- Show ROI to stakeholders: Whilst the best approach to adopting DevOps is gradually implementing new processes and tools, this approach may not be what other stakeholders in the business want – they may see a ‘big bang’ approach as the quickest way to see ROI. Being able to demonstrate that the time spent on a gradual implementation will improve your DevOps maturity and increase the ROI delivered by your Salesforce team will help maintain key stakeholder buy-in. Without that confirmation, taking the slow but steady (and most effective) approach to adopting DevOps could mean the project gets abandoned due to stakeholder pressure.
Analyzing these metrics isn’t just for vanity – it’s the key to unlocking maximum DevOps maturity and keeping stakeholders bought in whilst you progress through the different stages of implementation and adoption.
Three Key Stumbling Blocks (and How to Overcome Them)
Taking an online maturity assessment will provide you with tailored advice but if you’re looking for some quick fixes here are three issues that we regularly see holding teams back across the ecosystem and how to address them.
1. Having multiple workflows in the same team
It can be tempting to have different workflows for different roles in your team. For example, we often see admins using change sets while devs have been migrated over to source control. Not only is this an auditing nightmare, a divided setup often leads to overwritten changes and a breakdown in communication.
Both of these outcomes are contrary to the key principles of DevOps. Instead, it’s best to find tools and platforms that can enable all members of the team to adopt DevOps processes regardless of their experience level.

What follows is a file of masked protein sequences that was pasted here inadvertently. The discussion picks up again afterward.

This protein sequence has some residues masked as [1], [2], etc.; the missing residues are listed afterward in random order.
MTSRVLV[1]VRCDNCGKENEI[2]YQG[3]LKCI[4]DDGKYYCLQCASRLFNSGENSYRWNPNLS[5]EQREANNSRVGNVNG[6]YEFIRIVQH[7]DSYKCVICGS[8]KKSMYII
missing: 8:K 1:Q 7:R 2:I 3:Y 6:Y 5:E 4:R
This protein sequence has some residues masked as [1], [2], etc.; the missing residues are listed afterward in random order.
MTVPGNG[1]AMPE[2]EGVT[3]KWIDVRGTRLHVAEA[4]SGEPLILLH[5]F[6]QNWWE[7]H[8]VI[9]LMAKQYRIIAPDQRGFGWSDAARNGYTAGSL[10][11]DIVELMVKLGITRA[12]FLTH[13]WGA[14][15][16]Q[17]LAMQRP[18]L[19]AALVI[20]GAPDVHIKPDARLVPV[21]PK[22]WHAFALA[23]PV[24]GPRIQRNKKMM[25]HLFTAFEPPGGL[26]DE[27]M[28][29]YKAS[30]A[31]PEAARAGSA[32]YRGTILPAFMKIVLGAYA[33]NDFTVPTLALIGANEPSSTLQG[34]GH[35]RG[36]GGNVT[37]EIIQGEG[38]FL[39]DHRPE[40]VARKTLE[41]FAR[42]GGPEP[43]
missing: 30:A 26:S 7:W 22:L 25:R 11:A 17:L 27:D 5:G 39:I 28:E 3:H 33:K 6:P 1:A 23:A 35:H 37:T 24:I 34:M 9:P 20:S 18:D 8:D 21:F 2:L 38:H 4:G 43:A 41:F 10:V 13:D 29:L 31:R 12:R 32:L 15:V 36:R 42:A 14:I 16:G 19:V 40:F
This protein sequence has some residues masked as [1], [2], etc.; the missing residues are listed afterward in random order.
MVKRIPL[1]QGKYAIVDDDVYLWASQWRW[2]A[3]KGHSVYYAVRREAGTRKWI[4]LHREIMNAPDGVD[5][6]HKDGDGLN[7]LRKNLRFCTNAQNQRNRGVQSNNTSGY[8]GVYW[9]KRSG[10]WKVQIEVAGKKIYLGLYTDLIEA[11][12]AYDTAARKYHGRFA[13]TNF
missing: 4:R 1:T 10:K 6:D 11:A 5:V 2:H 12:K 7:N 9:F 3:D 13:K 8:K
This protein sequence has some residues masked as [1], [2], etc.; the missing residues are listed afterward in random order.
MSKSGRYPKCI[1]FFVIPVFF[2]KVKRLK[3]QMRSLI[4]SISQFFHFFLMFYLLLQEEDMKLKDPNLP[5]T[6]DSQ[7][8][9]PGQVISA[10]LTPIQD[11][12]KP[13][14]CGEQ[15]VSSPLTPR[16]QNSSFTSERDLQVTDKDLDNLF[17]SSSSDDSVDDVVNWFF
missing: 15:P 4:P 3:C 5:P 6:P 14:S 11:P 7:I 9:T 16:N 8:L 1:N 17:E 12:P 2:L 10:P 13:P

2. Being unable to recover environments
As a faulty deployment could put production out of action for hours, or even make it unrecoverable, teams tend to move slowly and prioritize perfection over delivery. This seriously delays how quickly end users (and stakeholders) see value from development.
Mature DevOps teams have robust testing procedures in place, but are also able to release quickly, knowing that any failures in production can be resolved easily. Finding a ready-made backup solution (for data and metadata) and agreeing a disaster recovery plan in advance can give your team the peace of mind needed to release at higher speed.
3. Adopting DevOps tools without a DevOps culture
Tools and processes alone aren’t enough to make DevOps work. There needs to be a cultural shift to align with and see the value in DevOps. It only takes one person who isn’t bought in to derail the implementation for the whole team.
Ensuring everyone completes thorough training on the new processes, including the benefits that these processes are expected to bring, will help avoid disengagement or frustration in the team and be a great step towards building a true DevOps culture.
DevOps maturity is a key metric that you should nail down in 2023 for success in 2024. By considering the tools and processes you have in place and how effectively those tools are used, you can grasp where your team is on your journey towards robust Salesforce DevOps.
If you’re experiencing issues at the moment, addressing them is a great starting point to supercharge your DevOps by 2024.
Here are some more resources if you’re keen to dive further into Salesforce DevOps: